New Idea Protects Users From Man-in-the-Middle Attacks

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shanky887614

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this isnt going to work,

and even if it does it wont be long before someone finds a way around it

they said the same thing about wpa, but you can do a four-way handshake to connect
 

therabiddeer

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[citation][nom]shanky887614[/nom]this isnt going to work,and even if it does it wont be long before someone finds a way around itthey said the same thing about wpa, but you can do a four-way handshake to connect[/citation]
Just like everything else relating to technology, it likely will work.. for a time. Sure, it will eventually be broken but that will take time, and then there will be something new for the hackers to crack. Nothing is completely perfect, all you can do is keep innovating.
 

masterbinky

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This is just saying, and we use ANOTHER key so the probability goes down that the attacker has BOTH keys. This isn't new... and bad student! don't mix FSK and am.

("known mathematical operation" which if the attacker knew... it wouldn't matter, so it is a key)
 

ProDigit10

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there's always a way to circumvent securities, always a way to fool hardware and/or people! The process just makes it harder, but it's still there!
 

shanky887614

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the ironic thing is people are just going to work out the algorithem, just like they have with routers so they can generate the passkey to get on network when people keep the factory defauly ssid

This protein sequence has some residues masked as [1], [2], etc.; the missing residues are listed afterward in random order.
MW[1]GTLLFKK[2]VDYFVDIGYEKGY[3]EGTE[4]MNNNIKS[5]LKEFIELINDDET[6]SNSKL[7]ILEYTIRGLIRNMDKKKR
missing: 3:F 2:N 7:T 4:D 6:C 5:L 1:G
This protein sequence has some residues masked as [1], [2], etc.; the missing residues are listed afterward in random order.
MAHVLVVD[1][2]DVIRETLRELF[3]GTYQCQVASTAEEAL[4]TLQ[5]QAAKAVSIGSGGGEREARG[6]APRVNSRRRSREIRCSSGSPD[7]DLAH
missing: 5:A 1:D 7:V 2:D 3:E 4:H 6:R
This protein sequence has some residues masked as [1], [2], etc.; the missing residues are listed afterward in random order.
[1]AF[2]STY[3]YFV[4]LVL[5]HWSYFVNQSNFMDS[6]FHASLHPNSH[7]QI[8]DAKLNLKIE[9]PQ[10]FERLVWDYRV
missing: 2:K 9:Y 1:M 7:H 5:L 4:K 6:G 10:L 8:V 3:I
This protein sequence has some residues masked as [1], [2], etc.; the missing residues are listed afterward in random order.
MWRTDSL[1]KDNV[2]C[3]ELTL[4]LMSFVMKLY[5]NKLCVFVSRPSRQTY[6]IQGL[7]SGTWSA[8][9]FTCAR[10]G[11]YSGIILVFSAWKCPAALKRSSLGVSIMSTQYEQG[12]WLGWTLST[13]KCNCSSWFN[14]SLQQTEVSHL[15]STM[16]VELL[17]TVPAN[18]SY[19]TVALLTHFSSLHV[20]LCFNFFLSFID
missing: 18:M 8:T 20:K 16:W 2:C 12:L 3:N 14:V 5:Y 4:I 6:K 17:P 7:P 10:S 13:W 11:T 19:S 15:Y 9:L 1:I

\sarcasm

ow now, people are going to say, i cant get online becasue i cant click generate on a keygen, my life is over!!!

\ end sarcasm

 

koga73

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"In a usual wireless connection, two devices exchange cryptographic keys which are used to encrypt the data in their transmission. To successfully intercept such a transmission, an attacker needs to inject his own key at the very moment the key exchange"

We are talking about cracking wifi right?
Why would the hacker need to inject anything? All the hacker has to do is capture the handshake then they can go offline and crack the hash. Once it's cracked they have the pass to the network and any further key exchanges won't matter cause the hacker will be connecting "as normal."

If were talking about SSL then again why does anything need to be injected? From what I've seen the most common way to bypass SSL is to just strip it out entirely.

Nothing is secure.
 

K-zon

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Don't radio waves after awhile or for awhile lose alot of say data retention though??

Guess you could say all is radio signals to say of course but of it though always had seemed to be a conflict in ideas of data.